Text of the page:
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Storing 200 DVD’s On One Polycarb Disc

14 Sep

source:  http://www.grcblog.com

Editor’s Note: Here’s an interesting gateway into GE Global Research’s endeavors to stuff more and more data into one CD-size disk… right from the horses mouth…


09.13.07. Posted by Brian Lawrence in Holographic Data Storage
Progress with holographic storage technology
It has been a little while since I wrote an entry in the blog, but I thought I would take a minute to highlight the great progress we continue to make on our efforts to develop holographic storage technology and ultimately to cram as much data as can be put on 200 DVDs onto a single CD-size disc. In fact, we recently had a couple of papers publish on some of our efforts.The first paper was published in the Journal of Applied Physics on July 10th, and described our efforts to improve the performance of our holographic materials. The other paper was published in the journal, Advanced Functional Materials on August 21st and covered a very detailed analysis of one of our early attempts at developing a new holographic material.Both of these articles represent the continued progress that our team is making on these materials, which are a critical piece of the technology. The materials leverage the decades of expertise GE has on traditional optical media materials like polycarbonate.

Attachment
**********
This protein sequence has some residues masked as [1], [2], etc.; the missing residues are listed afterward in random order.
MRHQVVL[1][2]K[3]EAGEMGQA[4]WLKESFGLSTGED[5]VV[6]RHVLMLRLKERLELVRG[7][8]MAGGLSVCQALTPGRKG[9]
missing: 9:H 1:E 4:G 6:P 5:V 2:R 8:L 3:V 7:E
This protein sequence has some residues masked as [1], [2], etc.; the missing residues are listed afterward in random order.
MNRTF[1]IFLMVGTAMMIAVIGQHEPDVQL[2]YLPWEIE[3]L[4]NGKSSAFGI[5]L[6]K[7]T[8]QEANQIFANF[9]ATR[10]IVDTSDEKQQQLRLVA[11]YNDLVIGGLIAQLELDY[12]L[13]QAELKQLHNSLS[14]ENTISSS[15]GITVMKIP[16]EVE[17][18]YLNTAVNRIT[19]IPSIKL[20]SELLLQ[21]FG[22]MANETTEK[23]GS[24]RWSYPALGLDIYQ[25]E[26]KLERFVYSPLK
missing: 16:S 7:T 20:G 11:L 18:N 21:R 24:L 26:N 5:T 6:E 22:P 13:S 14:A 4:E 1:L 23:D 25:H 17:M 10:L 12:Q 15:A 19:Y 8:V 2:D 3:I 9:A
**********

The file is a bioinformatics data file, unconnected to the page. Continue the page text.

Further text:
However, we modify these materials to make them holographic while still maintaining many of the beneficial properties such as the ability to injection mold them into discs (or any shape for that matter!). In addition, an active materials development effort is critical to enabling our systems team to do their magic in developing holographic drives!

Now, you might think that a corporation like GE Global Research would not want to publish results of its work, particularly in cutting-edge fields like holographic storage, but in fact it is quite the contrary. By all means, we are extremely cautious about making sure not to reveal confidential or proprietary information, and sometimes this does mean that we wait to publish important results. But often, publishing results is a critical way to maintain a presence in the community and to build connections with our customers and potential partners. In addition, we recognize the benefit that it brings to our people, enabling us to build a strong technical reputation beyond the walls of GE. It is a delicate balance between being visible to the technical community and keeping critical information under wraps, but it is one that we strive very hard to maintain.

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Posted by on September 14, 2007 in Polycarbonate, R&D

 

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